A new cross-community project has been launched in Derry-Londonderry to examine the impact of the Plantation and penal laws on the Presbyterian and Roman Catholic populations of the 17th- and 18th century city. Funded by the Department of Culture, Arts and Leisure, and delivered by the Gasyard Development Trust (GDT), the project will involve the congregation of First Derry Presbyterian Church and senior citizens from the Bogside area.
Announcing the project, Mickey Cooper, GDT Heritage Officer of the Gasyard Development Trust, said: "It will allow people to engage with elements of the past which are often misunderstood and will increase contact and understanding between the Catholic and Presbyterian populations through the creation of a purposely designed website. This will chronicle the impact of the Plantation and penal laws on both denominations and demonstrate their shared experience of persecution and exclusion.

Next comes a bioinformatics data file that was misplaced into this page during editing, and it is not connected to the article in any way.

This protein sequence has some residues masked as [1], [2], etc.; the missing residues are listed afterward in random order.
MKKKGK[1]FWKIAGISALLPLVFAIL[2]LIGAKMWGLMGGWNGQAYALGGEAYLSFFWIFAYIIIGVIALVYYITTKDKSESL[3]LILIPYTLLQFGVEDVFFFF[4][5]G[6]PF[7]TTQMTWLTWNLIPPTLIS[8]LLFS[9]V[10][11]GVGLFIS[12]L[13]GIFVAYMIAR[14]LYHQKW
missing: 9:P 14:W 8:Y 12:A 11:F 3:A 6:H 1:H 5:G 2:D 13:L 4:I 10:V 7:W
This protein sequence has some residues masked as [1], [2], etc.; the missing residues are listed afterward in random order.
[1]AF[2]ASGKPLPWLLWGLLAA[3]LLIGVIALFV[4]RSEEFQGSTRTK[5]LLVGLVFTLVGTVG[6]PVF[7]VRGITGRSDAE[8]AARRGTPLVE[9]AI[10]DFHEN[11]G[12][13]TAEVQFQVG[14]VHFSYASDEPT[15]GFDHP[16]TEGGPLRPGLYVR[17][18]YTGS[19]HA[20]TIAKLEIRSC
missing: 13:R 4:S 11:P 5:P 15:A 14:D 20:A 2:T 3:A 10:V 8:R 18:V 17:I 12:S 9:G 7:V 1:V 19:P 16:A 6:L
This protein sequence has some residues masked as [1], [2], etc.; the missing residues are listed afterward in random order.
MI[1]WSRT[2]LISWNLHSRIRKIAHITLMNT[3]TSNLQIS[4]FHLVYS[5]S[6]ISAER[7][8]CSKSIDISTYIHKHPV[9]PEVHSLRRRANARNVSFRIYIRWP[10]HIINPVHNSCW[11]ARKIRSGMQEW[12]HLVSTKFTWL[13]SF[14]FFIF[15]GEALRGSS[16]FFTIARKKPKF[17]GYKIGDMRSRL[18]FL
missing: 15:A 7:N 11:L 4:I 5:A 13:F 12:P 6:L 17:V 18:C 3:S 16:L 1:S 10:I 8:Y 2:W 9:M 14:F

"We would like to thank The Ministerial Advisory Group – Ulster-Scots Academy for funding this worthwhile project that will include both academic material and a digital archive of documents relevant to both communities."
The website will be completed in April and will be made available through the ‘Teaching Divided Histories’ project, which is run by the Nerve Centre to allow students to study the historical context of the modern conflict. It will include details on other academic sources relevant to the subject and act as a one-stop shop for those seeking to increase their understanding of the period.